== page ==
Sydney is no stranger to a storm, even those with hail, but no one was ready for the hailstorm that hit the city on 14 April 1999.
With early reports suggesting the storm would head out to sea, neither the Bureau of Meteorology or emergency services were ready for what was about to happen.
Shortly after residents heard small pellets of hail hitting roofs, the sky darkened and “hell” began to rain down.
Hailstones the size of cricket balls hurtled down, damaging cars, homes, and even planes.
The hailstone below the cricket ball measures 9cm in diameter [Image: Bureau of Meteorology]
At the storm’s peak, emergency services received a call for help every ten seconds.
When all was said and done, the damage bill came to $1.7 billion, the most expensive natural disaster in Australian history. More than 35,000 buildings had serious roof damage or were completely destroyed. 40,000 vehicles and 25 commercial aircraft were also damaged.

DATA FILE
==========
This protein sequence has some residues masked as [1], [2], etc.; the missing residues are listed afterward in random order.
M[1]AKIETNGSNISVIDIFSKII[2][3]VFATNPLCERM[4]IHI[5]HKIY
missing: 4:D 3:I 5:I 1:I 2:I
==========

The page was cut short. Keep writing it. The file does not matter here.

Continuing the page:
Besides the level of destruction, the storm was unusual for other reasons.
Storm damage to cars and trees [Image: Bureau of Meteorology]
Before 1999, Sydney hadn’t recorded hail in April since 1795. The hailstones were the biggest ever recorded in the city.
The length of the storm, five and a half hours, was almost unheard of. The path of the storm was also uncommon, moving back and forth between land and sea.
Sydney experienced another of nature’s weirdest events in 2009 when a dust storm the size of Spain turned the city red.